It’s early days yet for the fever pace that comes with World Cup qualifiers to officially take hold.
Too early it still is for the anxiety and panic that comes with the fear of falling short in football’s most glorious competition. And too early for the pundits to start debating about greatness and who’s the best nowadays and the best ever.
If, though, you’re a supporter of the Soca Warriors, Trinidad and Tobago’s senior football team, it’s already too late. With two years to go before the blast of the first whistle sends World Cup 2014 in Brazil under way, Warrior fans almost found themselves without a team to support.
It is not an altogether uncommon for local fans to sport another team’s tee-shirts and allow that team’s exploits to become a source of joy for them. Except for the Strike Squad and its close call on 19 November 1989, the 2006 World Cup team remains T&T only real success.
For too long have we had to carry the heavy burden of disappointment. But is that a reason for the Ministry of Sport, or, to be frank, the Government, stalled in providing financial support for the national team?
Oh judgement, to quote the poet, those art fled to brutish beasts and men have lost their reason.
The major reason for the tragic situation of national football is, in my considered view, the dismal operation of an administration that should long ago have been shown a red card. But they have played on, despite the fact that they have continued to merely mark time while Time has marched steadily forward.
How can one expect a national team to compete at the highest levels given the people currently at the helm and the systems they espouse? Local football’s technical department has long been run by self-serving individuals whose ineptitude has only gone uncensored because we have been too busy being content with the small-scale short-term successes we have achieved.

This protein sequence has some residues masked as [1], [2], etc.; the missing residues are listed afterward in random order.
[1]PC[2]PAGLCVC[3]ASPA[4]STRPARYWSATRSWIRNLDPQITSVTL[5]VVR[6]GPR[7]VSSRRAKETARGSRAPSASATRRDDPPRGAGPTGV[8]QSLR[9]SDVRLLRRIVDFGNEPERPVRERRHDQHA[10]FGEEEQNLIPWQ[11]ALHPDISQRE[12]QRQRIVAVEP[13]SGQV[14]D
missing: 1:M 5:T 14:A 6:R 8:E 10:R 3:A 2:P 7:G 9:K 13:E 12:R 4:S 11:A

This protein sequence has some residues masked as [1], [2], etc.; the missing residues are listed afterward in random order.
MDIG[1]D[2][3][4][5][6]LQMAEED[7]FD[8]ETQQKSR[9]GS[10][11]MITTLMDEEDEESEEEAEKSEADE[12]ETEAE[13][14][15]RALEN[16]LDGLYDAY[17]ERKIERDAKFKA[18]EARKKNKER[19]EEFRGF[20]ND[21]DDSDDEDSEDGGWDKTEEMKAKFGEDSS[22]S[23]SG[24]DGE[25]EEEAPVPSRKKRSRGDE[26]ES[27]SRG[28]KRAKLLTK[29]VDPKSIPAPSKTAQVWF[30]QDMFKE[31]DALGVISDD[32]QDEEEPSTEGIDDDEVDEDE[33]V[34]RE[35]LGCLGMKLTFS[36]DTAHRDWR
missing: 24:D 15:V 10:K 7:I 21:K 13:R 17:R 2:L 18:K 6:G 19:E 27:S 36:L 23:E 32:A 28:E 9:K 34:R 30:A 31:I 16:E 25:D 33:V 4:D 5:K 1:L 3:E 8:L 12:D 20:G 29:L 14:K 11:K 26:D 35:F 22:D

Another factor accounting for the current state of the national game has been the undisputed clout and influence of Jack Warner.
Not only did this enable us to get more than our fair share of chances at World Cup qualification but it also allowed us to play games against teams that really matter. I mean no disrespect when I say that a national team cannot get better by constantly playing sides which are lower down in the rankings than it is.
We also have to consider the feeder system we have in place which remains heavily reliant on the Secondary Schools’ League as the main source of new talent for the national teams.
The age-group infrastructure that the TTFF boasts – or used to – so much about is a myth. Apart from the U-17 team, there is nothing that even remotely resembles a youth academy. There is nothing in place to make good 12-year-old players, say, into better 15-year-old footballers and eventually even better 17-year-old players.
In short, our national football plan is light years behind the rest of the world’s and showing no signs of catching up with the countries that matter. At least not anytime soon.